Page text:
Mary A Moore Feb 1 2012
The principle known as ‘Network Neutrality’ or ‘Internet Neutrality‘ allows Internet users to access any web content or applications they choose, without restriction or limitation. In 1990, John Perry Barlow, along with Mitchell Kapor, wrote a beautiful piece about the Internet in “Across the Electronic Frontier”…
‘Over the last fifty years, the people of the developed world have begun to cross into a landscape unlike any which humanity has experienced before. It is a region without physical shape or form…what it is eventually called, it is the homeland of the Information Age, the place where the future is destined to dwell…’
This is the internet’s age of a loss of innocence. Long gone are the words of John Perry Barlow, as he wrote in 1996 in his treatise “A Declaration of the Independence of Cyberspace”...I declare the global space we are building to be naturally independent of the tyrannies you seek to impose on us. You have no moral right to rule us nor do you possess any method of enforcement we have true reason to fear…’
There are many conceptualizations of the internet from ‘Ecommerce’, to ‘information highway’, to ‘social network’, to ‘cultural sound bite’, to ‘political governance and control’, to a massive collective – “the Borg”, if you will. The internet has become the transformational driver it was destined to become. It has and will further enhance all aspects of our lives, and as its importance continues to grow, so too will the war over control escalate into a fundamental battle of who and what values will dominate, in what region. The nationalization / regionalization of the internet has already begun, as has a drift effect. Much like a slow moving creek that has been enlarged into a fast flowing river, the local growth and values have been watered down and washed away; and to continue the analogy, much of what we do now is a matter of going along with the flow. The question is who is trying to control the flow.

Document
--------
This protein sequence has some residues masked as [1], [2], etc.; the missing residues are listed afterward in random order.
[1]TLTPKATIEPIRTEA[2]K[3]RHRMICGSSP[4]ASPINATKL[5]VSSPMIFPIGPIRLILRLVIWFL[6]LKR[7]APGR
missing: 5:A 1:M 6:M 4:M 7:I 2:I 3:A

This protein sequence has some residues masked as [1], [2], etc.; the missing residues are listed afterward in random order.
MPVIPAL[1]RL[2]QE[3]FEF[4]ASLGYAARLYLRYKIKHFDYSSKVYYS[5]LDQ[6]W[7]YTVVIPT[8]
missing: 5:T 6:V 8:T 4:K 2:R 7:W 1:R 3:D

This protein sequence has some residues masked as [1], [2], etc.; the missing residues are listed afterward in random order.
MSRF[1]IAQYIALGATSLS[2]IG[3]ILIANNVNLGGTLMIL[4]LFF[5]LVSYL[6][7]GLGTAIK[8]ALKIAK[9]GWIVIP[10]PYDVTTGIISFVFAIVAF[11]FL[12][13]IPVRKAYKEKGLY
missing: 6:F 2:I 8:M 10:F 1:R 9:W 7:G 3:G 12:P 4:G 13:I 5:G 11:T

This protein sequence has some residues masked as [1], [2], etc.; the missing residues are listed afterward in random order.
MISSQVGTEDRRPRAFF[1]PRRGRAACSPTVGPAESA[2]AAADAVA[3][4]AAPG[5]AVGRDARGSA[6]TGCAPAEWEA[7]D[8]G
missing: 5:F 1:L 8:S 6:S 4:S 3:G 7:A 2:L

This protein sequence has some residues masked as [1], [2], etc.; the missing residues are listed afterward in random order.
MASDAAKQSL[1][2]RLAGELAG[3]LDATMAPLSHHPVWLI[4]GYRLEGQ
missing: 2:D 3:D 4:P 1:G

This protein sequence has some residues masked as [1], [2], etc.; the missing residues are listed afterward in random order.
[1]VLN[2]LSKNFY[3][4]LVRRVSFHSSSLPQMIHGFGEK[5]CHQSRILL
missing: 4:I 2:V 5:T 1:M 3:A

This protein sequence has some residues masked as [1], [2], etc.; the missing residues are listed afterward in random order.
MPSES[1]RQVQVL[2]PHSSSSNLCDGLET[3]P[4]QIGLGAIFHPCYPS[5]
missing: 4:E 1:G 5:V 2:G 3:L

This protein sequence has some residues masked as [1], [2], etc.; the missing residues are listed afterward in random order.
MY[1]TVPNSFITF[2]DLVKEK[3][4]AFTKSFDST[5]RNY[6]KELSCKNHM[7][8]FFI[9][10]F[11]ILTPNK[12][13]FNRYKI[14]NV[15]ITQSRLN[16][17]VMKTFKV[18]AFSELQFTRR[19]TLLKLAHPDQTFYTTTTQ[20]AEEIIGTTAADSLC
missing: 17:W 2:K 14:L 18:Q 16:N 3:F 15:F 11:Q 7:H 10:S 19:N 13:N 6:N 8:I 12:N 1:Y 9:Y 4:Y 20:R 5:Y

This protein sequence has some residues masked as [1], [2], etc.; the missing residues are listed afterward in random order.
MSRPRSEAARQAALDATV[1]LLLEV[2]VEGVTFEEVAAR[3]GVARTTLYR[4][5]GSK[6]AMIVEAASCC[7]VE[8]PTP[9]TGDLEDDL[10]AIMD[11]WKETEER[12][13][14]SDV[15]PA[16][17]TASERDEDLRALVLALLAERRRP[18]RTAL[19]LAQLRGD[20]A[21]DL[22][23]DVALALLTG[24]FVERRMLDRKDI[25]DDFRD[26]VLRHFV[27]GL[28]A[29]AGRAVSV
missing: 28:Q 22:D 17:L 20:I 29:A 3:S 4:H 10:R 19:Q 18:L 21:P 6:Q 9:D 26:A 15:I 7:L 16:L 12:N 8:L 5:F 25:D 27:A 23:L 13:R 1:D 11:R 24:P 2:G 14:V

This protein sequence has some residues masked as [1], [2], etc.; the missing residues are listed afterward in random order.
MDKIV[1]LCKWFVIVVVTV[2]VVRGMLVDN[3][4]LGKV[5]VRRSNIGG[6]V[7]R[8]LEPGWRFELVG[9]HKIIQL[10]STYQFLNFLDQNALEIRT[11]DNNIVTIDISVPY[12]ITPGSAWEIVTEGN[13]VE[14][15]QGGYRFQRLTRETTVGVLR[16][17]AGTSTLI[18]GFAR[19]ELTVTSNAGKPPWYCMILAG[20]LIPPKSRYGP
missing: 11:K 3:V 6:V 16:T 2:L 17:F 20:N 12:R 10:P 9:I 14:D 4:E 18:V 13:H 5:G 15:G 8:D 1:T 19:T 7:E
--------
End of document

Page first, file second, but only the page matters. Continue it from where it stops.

In the video below, John Barlow gives an overview of the evolution of the internet and the struggles it has had, to remain in the domain of the average citizen.
Recently we have heard about SOPA with the Google and Wiki campaigns trying to raise awareness. Rupert Murdoch went on a rant on Twitter to attack Google and others who supported a review of SOPA legislation.